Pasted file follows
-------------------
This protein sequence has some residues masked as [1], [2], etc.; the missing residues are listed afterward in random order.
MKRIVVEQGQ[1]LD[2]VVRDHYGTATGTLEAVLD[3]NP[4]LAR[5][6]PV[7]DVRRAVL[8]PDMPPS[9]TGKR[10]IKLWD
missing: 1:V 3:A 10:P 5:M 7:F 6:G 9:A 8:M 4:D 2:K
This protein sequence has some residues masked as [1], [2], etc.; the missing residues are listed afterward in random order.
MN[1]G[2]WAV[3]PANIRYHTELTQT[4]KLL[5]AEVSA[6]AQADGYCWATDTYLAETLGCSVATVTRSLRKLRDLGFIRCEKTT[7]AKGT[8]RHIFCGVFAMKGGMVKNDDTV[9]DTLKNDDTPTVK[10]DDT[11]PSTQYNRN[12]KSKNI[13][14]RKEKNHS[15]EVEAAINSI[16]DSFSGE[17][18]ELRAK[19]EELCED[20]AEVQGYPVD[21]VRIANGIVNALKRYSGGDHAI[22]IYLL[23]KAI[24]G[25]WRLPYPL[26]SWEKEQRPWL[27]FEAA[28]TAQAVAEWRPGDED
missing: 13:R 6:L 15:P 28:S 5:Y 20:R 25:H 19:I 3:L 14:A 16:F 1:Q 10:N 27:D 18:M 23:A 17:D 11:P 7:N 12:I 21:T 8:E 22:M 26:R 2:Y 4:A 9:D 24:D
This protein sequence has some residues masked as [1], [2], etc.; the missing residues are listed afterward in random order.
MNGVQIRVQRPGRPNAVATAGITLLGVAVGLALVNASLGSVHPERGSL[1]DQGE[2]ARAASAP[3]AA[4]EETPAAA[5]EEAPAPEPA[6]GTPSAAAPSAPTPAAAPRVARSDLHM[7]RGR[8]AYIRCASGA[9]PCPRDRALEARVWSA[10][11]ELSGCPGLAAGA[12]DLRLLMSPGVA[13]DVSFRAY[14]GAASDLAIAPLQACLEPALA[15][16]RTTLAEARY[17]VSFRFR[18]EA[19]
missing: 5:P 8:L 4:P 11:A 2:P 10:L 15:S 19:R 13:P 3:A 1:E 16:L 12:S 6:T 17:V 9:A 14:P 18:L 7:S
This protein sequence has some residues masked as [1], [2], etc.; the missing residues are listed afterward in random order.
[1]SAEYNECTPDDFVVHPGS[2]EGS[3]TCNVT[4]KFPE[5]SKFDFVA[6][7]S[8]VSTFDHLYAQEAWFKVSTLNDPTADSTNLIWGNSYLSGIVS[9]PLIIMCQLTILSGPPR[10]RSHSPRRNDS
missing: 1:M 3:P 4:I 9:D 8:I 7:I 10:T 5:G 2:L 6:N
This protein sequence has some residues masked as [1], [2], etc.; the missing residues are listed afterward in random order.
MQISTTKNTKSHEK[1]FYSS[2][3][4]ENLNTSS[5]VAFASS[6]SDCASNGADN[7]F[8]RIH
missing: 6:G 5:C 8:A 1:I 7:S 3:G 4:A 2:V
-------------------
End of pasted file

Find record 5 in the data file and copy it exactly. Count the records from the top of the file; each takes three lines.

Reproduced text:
This protein sequence has some residues masked as [1], [2], etc.; the missing residues are listed afterward in random order.
MQISTTKNTKSHEK[1]FYSS[2][3][4]ENLNTSS[5]VAFASS[6]SDCASNGADN[7]F[8]RIH
missing: 6:G 5:C 8:A 1:I 7:S 3:G 4:A 2:V